Suicide

Suicide Contagion

By Wesley J. Smith 

I have often argued that, as a matter of logic and intuition, the widespread legalization of assisted suicide will increase both the rate of assisted suicides and the rate of unassisted suicides. After all, many people conflate what is “legal” with what is “right.” Once a state gives its imprimatur to assisted suicide as a way of alleviating suffering and providing “medical aid in dying,” as it is euphemistically called, an ever-increasing number of people will resort to that means of ending their lives. And indeed, some recent studies suggest that in places where assisted suicide is legal, both assisted suicides and unassisted suicides increase.

Advocates of assisted suicide disagree, of course. One argument—which the media often parrots—holds that people with suicidal ideation not caused by terminal illness are unlikely to be influenced by legalization of assisted suicide because “medical aid in dying” is a treatment and not “suicide.” This argument has never rung true for me. That is simply not how the human mind works, particularly when we are in extremis. It has always seemed to me that suicidal people are likely to think that society’s approval of suicides for the terminally ill also applies to them, even if the cause of their existential crisis and misery falls outside the current parameters of legalization. 

Even though overall suicide rates have risen considerably throughout the West in recent years, few studies have been conducted to determine whether the legalization of assisted suicide has had any effect on this concerning trend. That is slowly beginning to change. In 2015, a study published in the Southern Medical Law Journal applied CDC suicide data from states where assisted suicide was legal (Oregon, Washington, Vermont, and Montana, where legality remains a matter of dispute). The authors reported that “PAS [physician-assisted suicide] is associated with an 8.9% increase in total suicide rates” (including assisted suicides), and when “state-specific time trends” are included, “the estimated increase is 6.3%.” The authors concluded: “The introduction of PAS seemingly induces more self-inflicted deaths than it inhibits.”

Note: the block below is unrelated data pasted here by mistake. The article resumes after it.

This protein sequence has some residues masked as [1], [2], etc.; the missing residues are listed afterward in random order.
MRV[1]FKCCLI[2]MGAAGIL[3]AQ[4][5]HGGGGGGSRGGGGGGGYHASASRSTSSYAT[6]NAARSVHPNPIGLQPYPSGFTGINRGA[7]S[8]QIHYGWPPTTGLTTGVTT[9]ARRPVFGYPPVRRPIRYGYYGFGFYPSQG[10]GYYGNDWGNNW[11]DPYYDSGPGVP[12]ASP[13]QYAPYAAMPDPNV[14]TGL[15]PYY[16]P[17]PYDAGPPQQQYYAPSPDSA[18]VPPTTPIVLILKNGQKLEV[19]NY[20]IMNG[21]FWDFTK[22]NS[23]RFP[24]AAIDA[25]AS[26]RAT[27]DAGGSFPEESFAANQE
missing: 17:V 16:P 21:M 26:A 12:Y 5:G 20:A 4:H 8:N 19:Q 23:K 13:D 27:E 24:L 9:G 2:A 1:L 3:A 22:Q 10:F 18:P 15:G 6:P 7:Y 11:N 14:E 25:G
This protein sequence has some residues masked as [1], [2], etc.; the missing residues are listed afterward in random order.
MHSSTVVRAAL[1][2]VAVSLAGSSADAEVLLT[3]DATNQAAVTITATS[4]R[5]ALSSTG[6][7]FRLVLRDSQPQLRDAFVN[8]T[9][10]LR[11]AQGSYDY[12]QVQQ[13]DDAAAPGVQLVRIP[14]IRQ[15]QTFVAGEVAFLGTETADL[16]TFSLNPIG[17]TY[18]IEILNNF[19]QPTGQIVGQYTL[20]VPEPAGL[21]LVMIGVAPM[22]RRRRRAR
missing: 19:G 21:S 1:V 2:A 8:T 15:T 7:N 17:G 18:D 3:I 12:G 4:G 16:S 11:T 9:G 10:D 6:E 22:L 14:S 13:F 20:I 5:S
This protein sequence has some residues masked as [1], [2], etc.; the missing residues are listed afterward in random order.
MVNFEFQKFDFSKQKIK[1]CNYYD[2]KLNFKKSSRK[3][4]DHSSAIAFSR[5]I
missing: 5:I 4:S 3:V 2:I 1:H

This report, as is usual in professional discourse, was praised and criticized in a responsive paper published in 2017 in Journal of Ethics in Mental Health (JEMH). While the critics recognized some strengths in the earlier study, they noted that suicide rates in Washington and Montana had been increasing before legalization, that the work exhibited “methodological weaknesses” (such as not taking trends in nations such as the Netherlands and Belgium into account), and that  “association does not prove causation.” Still, even these critics did not contend that legalizing assisted suicide had no effect on overall suicide rates. Rather, they argued that much more research needed to be conducted “before definitive claims about the effects of legalization of medical assistance in dying on non-assisted suicide can be made.”